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VORTEX DATA CODE


URPA14 is the name of this report. Pacific reports are coded URPA14
PGTW is the location of the recipient of the message (Joint Typhoon Warning Center)
DDTTTT is the day and time of the report in Greenwich Mean Time
AA is the Agency providing the report. AF is Air Force, NOAA is NOAA
### is the aircraft number flying the mission
MM is the number of the mission for this storm
XX is the depression number, or simply XX if not a depression or greater
NAME is the name of the storm, if any, or words CYCLONE or INVEST

LaLaLa is the latitude of the report in degrees/tenths

LoLoLoLo is the longitude of the report in degrees/tenths

jHHH is the pressure height data in the following format:
j=0 means sea level data follows with HHH in whole millibars
j=2 means 850 mb data follows with HHH in geopotential meters
j=3 means 700 mb data follows with HHH in geopotential meters
j=8 D - Value in geopotential decameters; if neg, 500 is added to HHH
j=9 means 925 mb data follows with HHH in geopotential meters

TTTdTd is the temperature/dewpoint in degrees Celcius.  If the temperature or
dewpoint is greater than 50, it means it is negative.  Subtract 50 from the number
and add a negative sign to decode.  Example: TdTd=58 decodes to -8 Celsius.

ddfff is the true direction of flight level wind in tens of degrees, and fff is
the speed of wind in knots (multiply by 1.15 to convert to miles per hour).
/ means data unknown or unobtainable

MF means that maximum flight level wind data follows, in the following format:
MFLaLaLa MLoLoLoLo MF fff.  The first two blocks are the latitude and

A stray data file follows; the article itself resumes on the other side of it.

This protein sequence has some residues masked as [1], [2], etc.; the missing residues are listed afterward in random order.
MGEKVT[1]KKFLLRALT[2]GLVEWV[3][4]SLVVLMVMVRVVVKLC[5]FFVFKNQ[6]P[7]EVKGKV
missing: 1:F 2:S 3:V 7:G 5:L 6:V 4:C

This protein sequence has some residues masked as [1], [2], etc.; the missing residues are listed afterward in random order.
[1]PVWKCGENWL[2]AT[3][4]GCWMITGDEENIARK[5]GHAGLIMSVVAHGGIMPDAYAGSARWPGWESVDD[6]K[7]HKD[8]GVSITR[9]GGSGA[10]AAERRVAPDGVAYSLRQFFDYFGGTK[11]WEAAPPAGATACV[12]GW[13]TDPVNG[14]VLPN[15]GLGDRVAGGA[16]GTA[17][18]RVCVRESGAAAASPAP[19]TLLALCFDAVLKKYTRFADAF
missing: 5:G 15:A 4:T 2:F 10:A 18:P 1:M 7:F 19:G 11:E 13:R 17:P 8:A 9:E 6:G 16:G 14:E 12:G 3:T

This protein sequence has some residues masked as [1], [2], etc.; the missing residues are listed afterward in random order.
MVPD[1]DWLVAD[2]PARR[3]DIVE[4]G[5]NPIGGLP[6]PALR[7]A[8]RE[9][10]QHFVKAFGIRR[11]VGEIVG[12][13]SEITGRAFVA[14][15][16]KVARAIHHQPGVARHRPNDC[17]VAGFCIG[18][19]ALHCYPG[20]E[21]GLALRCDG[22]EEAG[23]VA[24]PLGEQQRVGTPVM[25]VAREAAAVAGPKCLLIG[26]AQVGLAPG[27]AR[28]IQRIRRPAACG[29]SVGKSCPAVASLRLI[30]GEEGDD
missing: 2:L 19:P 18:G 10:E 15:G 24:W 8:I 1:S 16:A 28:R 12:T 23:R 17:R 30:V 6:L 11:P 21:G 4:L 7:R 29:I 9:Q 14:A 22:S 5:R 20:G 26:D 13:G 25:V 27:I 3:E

longitude of the max wind, in degrees and tenths.  The last block is the windspeed
in knots.

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Automatic Met Report from an Aircraft


YYGG--Day and Hour of the report.

ipipip--Phase of the Flight Indicator.  This indicator
     shows both the phase of the flight (unsteady, level, ascent or descent) and, in the case of level flight,
     the type of observation (routine or maximum wind).

IA...IA--Aircraft Identifier.

LaLaLaLaA--Latitude.
     LaLaLaLaA--Latitude in degrees and minutes.
     A--Direction of latitude (N or S).

LoLoLoLoLoB--Longitude.
     LoLoLoLoLo--Longitude in degrees and minutes.
     B--Direction of longitude (E or W).

GGgg--Time of observation in hours and minutes.

ShhIhIhI--Pressure altitude in hundreds of feet.

SSTATATA--Air temperature.
     SS--Sign of the temperature (PS = Plus or positive, MS = Minus or negative temperatures).
     TATATA--Air temperature, in tenths of a degree Celsius, at the level given
     by hIhIhI.

{SSTdTdTd or UUU}--Dew Point Temperature or Relative Humidity
     (either one or the other is given).
     SSTdTdTd--Dew Point Temperature.
         SS--Sign of the Dew Point Temperature (same as temperature).
         TdTdTd--Dew Point temperature, in tenths of degrees Celsius.
     UUU--Relative Humidity of the air in percent (first digit is always 0 unless 100% humidity).

ddd/fff--Winds.
     ddd--True direction in whole degrees, from which the wind is blowing.
     fff--Wind speed, in knots, at the level indicated by hIhIhI.

TBBA--Turbulence.

SS1S2S3--System information.
     S1--Type of navigation system.
     S2--Type of system used.
     S3--Temperature precision.

333--Indicator for data on pressure altitude and maximum derived equivalent vertical
     gust follow.

Fhdhdhd--Pressure Altitude as reported by ACARS systems.

VGfgfgfg--Maximum derived equivalent vertical gust,
     in meters per second.